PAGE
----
Pfizer unit wins $107.5M verdict in cancer drug patent case against AstraZeneca

A Delaware federal jury has ordered AstraZeneca to fork over $107.5 million to Pfizer for infringing two of the latter company's patents with its marketing of blockbuster oncology med Tagrisso.

In the case, Pfizer subsidiary Wyeth and Puma Biotechnology first sued AstraZeneca in 2021. 

A decade prior to that, in 2011, Puma licensed what became its metastatic HER2-positive breast cancer drug Nerlynx from Pfizer for an undisclosed sum, taking on sole responsibility for the drug's global development and commercialization. Pfizer originally got its hands on the compound after snatching up Wyeth for $68 billion back in 2009.

The companies’ 2021 lawsuit accused AZ of violating two Wyeth patents that each cover a “method for treating gefitinib-resistant cancer.”

AstraZeneca's non-small cell lung cancer (NSCLC) med Tagrisso scored FDA approval in 2015, a decade after “provisional applications” were filed for the two patents, according to the lawsuit. Tagrisso's product label “encourages acts” of direct infringement, Puma and Wyeth argued, further claiming that AZ was aware of the patent protections.

Earlier this year, the court removed Puma Biotechnology as a plaintiff in the case. Even still, Puma "maintains contractual rights to recover monetary damages in the AstraZeneca litigation," the company said in a May 17 SEC filing. Puma's share price was up about 17% to $4.80 on Monday morning.

When Puma and Wyeth first sued, Tagrisso was AZ’s top-selling drug. More recently, it has been passed by chronic kidney disease med Farxiga by a narrow margin.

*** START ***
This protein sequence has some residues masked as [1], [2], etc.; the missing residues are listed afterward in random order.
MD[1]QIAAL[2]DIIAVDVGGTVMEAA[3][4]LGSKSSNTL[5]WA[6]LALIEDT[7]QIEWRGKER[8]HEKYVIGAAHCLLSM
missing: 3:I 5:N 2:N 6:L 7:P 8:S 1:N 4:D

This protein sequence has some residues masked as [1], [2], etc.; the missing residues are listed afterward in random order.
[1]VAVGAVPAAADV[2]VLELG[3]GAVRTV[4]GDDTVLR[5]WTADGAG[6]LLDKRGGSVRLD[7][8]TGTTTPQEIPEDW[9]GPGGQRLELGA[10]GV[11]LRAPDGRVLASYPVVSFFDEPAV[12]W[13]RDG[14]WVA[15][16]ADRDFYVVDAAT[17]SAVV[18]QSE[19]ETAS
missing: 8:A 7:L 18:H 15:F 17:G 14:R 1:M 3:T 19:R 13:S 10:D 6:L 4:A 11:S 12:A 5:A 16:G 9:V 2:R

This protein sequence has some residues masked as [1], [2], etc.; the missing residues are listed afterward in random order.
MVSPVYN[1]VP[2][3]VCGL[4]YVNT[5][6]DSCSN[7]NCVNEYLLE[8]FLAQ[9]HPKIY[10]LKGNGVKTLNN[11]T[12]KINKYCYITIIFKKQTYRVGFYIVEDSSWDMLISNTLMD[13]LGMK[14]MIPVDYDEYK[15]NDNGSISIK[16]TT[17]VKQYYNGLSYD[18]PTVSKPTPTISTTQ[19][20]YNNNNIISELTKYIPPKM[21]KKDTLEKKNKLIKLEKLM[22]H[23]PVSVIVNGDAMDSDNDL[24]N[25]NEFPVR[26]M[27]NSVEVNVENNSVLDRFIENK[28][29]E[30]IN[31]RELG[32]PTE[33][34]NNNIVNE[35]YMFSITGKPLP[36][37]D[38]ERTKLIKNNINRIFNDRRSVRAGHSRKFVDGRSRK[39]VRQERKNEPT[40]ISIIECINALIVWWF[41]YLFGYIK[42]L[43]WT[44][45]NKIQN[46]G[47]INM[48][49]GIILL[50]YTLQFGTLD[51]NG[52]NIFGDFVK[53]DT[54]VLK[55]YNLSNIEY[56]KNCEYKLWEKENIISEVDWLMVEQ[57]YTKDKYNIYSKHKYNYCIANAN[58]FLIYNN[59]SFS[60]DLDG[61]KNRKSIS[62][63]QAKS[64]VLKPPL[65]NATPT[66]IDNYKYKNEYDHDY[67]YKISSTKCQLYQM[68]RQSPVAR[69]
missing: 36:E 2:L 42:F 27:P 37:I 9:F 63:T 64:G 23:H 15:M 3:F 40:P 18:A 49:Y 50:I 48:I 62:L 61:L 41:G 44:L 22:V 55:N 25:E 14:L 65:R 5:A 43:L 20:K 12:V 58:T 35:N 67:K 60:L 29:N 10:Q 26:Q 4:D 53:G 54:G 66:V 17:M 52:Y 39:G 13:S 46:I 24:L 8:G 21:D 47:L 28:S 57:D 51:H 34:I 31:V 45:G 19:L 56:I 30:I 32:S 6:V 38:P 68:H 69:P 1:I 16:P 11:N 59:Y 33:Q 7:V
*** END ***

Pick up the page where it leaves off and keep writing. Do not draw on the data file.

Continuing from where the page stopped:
Still, with $5.8 billion in 2023 sales, royalty damages were likely to be lucrative. A Delaware federal jury last week put the owed sum at $107.5 million after finding that the British drugmaker did induce patent violations. The jury wasn’t swayed by AZ’s arguments that the patents are invalid, the verdict notes.

The Tagrisso maker is “disappointed” by the verdict, a company spokesperson said in an emailed statement, pointing out that a bench trial on “additional defenses” raised by AZ is slated for next month. A final judgment should be entered following the bench trial.

“We are confident in our IP position in relation to Tagrisso and we will vigorously defend our rights,” the AZ representative added. “AstraZeneca is committed to ensuring that patients who would benefit from treatment with Tagrisso in its approved indications will continue to have access to this product.”

Pfizer did not immediately reply to Fierce Pharma’s request for comment.

Meanwhile, AstraZeneca has successfully fended off Tagrisso generics with three of its own patent infringement suits. The latest settlement was in 2022, blocking Alembic Pharmaceuticals from making a Tagrisso copycat until the branded med’s intellectual property protection expires in the next decade “[e]xcept as specifically authorized,” a filing stipulated.